“Azota, I have to tell you the truth because I do not want you to continue to waste your time with me.”

“Go ahead”

“To begin with I don’t have any boyfriend like you know and I don’t intend to enter into any relationship with any man.”


“I know, it is the question you have asked me over and over again?”

“Then give me an answer.”

“I was picked up by a kind gentleman whom I do not know, from the bus stop. I was taken to the orphanage at three months of age. Endwell orphanage at Nidi town. I was raised there. I started primary school there. I went to secondary school from the orphanage. I went to university from the orphanage. My holidays were spent in the orphanage. That is my home. I have decided to dedicate my life to saving those children like me. All the money I make I use it to pay for the students in the orphanage fees. Every dime I earn I think of food and clothing for those children I see as mine. They are my responsibility. It would not be fair for me to complicate anybody with this calling and burden of mine. I have decided to tread this path alone. That is why I have not let you into my life so that you can be free. I am sure you can find love, real love elsewhere. For me love is feeding those children and caring for them.”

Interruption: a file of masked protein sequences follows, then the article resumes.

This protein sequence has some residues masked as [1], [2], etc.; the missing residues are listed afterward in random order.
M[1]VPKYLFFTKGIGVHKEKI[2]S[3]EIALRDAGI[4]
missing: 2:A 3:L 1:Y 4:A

There was a long pause. The silence was so thick that you could cut it with a knife.

“Zonga, I will walk that path with you. It will be a blessing to do something worthy as that, I will support you to tread that path. I will.”

“I will think about it and get back to you.”


Uwem Umana

Uwem Umana is a teacher, learning expert, business analyst, copywriter, coach and mentor. He has taught in three continents – Africa, Europe and Asia. He is a story teller, poet, essayist and critique. His specialises in short stories.